Nostalgic Thoughts on Henry’s Return

By on March 24, 2010

Please welcome aboard Arsenal Station’s newest guest contributor, Greg Schwartz. He is a fellow New York Gooner and Nevada Smith’s regular. Greg is currently studying Anthropology at Washington University in St. Louis. With Thierry’s impending return looming, Greg recalls some of his favorite memories of the club’s greatest ever goalscorer.

As I think about the impending return of Thierry Henry to the Arsenal faithful, one memory, more than anything else, stands out in my mind.  No, it’s not “that” goal against Manchester United, beating Barthez with a sublime half volley from the edge of the eighteen; nor is it “that” other goal against Manchester United heading in Eboue’s perfect cross on 94 minutes; nor is it the sublimely skillful run to put the Arsenal through at the Bernabeu.

In fact, it’s probably the only memory of mine that isn’t eternally enshrined on youtube.  Perhaps the most significant memory of Theirry Henry that is embedded in my mind isn’t a goal itself, but what he meant to our fans.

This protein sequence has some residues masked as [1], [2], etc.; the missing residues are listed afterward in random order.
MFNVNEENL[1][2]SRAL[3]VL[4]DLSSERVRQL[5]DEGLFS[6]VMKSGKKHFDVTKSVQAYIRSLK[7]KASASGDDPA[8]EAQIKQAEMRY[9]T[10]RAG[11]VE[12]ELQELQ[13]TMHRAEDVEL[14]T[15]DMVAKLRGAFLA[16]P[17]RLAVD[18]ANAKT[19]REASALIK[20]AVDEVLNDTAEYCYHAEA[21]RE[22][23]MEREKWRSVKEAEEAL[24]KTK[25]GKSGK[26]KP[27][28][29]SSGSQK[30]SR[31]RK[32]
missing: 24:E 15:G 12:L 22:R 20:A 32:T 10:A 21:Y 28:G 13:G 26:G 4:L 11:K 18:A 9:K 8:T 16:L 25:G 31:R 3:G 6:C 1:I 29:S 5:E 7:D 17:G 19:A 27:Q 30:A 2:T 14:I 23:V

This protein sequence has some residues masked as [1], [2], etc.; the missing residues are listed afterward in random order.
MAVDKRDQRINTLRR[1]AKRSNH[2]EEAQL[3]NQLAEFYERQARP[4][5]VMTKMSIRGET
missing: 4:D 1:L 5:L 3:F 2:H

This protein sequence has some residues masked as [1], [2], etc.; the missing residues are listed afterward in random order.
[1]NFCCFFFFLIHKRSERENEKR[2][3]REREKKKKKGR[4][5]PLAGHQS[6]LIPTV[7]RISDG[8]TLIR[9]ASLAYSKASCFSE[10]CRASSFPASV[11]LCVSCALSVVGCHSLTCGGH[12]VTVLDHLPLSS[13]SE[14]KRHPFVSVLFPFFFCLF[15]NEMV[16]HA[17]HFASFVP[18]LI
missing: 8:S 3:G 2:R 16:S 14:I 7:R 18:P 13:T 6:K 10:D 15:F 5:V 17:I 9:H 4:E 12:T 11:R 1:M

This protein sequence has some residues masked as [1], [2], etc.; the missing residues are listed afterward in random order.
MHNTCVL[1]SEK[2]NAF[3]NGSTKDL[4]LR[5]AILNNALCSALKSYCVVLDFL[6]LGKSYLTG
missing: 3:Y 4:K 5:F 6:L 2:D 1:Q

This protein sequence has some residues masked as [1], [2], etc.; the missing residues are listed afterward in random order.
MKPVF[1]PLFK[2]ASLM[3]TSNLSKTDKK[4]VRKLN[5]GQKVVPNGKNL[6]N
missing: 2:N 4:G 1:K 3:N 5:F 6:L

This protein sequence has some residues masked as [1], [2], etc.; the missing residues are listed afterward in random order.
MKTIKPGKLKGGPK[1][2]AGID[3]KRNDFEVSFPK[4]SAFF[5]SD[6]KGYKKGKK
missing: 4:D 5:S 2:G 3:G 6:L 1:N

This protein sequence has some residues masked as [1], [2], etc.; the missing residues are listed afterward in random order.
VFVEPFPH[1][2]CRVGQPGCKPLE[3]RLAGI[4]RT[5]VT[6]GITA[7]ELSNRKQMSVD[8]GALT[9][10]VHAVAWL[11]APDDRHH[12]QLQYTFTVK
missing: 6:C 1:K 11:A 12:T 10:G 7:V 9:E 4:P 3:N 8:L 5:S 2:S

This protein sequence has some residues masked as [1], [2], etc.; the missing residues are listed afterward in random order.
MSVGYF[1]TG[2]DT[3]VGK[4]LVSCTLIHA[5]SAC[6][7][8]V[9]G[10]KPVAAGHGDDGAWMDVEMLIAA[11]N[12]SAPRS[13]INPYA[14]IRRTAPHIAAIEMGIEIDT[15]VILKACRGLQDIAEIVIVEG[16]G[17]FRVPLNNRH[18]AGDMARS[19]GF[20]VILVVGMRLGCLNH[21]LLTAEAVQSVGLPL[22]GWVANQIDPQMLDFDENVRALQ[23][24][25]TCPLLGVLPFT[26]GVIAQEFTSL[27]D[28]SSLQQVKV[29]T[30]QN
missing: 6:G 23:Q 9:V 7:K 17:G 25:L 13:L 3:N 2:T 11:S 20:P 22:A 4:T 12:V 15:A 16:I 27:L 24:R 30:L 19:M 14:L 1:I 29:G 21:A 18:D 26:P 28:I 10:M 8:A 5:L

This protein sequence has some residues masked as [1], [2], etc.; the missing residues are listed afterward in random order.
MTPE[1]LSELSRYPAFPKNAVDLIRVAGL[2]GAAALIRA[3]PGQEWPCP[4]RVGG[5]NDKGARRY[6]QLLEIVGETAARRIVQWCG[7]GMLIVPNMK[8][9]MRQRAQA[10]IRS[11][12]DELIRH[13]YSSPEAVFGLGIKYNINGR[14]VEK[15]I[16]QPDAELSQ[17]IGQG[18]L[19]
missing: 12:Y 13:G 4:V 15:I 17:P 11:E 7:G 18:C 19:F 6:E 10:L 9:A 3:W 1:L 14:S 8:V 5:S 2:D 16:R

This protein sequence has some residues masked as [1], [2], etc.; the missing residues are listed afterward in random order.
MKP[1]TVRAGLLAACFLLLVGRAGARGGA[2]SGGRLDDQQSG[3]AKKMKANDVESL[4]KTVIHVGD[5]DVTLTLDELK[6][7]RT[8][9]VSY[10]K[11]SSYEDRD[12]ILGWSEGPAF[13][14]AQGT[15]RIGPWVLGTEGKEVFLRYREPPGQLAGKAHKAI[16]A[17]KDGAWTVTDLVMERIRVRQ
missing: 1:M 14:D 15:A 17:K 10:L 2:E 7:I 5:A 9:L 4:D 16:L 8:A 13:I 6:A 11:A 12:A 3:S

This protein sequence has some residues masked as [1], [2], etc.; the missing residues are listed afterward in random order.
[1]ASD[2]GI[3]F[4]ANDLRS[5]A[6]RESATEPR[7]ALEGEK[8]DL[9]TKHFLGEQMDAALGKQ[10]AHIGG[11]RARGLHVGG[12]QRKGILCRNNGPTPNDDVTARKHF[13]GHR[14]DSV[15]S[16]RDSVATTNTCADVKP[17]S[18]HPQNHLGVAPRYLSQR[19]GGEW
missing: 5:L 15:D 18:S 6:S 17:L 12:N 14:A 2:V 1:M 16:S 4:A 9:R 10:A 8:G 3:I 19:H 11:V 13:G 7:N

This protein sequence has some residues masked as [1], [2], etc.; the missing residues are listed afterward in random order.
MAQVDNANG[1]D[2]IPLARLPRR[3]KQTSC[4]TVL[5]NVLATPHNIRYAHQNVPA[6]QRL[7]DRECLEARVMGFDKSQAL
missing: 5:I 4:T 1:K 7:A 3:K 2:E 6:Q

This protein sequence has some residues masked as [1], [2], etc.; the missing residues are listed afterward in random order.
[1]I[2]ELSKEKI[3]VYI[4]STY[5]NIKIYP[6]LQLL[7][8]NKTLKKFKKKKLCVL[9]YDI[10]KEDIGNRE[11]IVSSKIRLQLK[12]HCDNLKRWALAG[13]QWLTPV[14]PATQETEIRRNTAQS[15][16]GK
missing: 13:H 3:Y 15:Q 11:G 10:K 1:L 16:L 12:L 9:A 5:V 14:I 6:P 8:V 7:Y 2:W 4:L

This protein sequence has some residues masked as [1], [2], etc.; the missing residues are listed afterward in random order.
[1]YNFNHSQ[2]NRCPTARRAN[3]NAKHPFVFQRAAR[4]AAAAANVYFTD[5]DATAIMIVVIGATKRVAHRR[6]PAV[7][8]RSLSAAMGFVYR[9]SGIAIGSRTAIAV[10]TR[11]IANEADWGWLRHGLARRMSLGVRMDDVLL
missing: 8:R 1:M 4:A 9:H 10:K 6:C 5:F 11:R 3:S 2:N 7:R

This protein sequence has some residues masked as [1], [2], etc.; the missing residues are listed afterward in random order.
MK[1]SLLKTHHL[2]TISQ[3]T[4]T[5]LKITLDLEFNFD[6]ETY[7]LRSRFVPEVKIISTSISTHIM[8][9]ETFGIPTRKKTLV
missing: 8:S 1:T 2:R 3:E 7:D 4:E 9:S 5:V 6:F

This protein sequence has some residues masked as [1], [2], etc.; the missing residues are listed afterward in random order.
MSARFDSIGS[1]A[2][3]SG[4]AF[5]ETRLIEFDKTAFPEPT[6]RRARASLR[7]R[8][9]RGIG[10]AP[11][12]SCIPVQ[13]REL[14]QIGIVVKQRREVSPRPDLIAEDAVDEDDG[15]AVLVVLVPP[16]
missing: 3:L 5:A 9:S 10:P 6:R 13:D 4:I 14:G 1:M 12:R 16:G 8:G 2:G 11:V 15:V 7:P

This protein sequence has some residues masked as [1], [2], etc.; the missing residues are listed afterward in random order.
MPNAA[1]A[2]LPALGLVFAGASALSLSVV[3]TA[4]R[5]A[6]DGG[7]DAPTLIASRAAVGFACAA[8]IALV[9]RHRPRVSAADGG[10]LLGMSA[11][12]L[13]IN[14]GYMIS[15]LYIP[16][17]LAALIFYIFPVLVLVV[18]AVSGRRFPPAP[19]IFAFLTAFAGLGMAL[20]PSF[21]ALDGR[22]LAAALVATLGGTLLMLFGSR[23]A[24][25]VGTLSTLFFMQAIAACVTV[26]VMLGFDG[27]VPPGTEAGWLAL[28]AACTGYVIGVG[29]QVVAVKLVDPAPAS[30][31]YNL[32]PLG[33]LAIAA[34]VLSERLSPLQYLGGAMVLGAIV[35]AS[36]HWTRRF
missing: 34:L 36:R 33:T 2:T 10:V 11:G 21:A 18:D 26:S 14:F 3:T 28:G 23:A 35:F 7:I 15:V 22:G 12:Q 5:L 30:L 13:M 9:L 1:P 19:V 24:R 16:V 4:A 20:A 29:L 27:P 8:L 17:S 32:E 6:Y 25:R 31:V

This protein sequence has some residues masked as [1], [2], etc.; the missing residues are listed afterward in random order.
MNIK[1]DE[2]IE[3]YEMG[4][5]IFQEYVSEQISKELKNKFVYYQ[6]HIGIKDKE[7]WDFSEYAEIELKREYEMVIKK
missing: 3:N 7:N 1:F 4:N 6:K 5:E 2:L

My little trip down memory lane takes me to the last North London derby at Highbury, where Wenger had decided to rest Theirry along with Cesc Fabregas, the other man making a return home this Champions League tie.  Arsenal were chasing Tottenham for the fourth and final Champions League spot and the outlook in that game was dismal.  Spurs bossed the first half, and early in the second, took the lead through Robbie Keane.  Then it happened.

Henry began jogging down the touchline, and even 3000 miles away, through my TV, I heard the roar.  The fans raised their voices singing his name; such was the confidence in the Frenchman.  I felt as if I could hear the ground shaking, even a continent away.  You knew every second that he would score.  And lo and behold, on 84 minutes, Adebayor burst brilliantly past Staltieri, and slotted in Thierry, who of course, could not miss.  That was Henry, for Arsenal: the passion, the skill, and the lift he brought to us fans.

It’s for that reason that I have mixed emotions about the return of Thierry.  On the one hand, I miss watching the silky skills and beautiful goals that I have tried to, and exclusively failed to, emulate during my less than illustrious AYSO career.  On the other hand, Thierry himself summed it up best calling it “weird” to step on the pitch wearing another shirt.  I expect the fans to respond the same way, as an almost bittersweet reunion.  I know I will be applauding, and I know the stands will be too.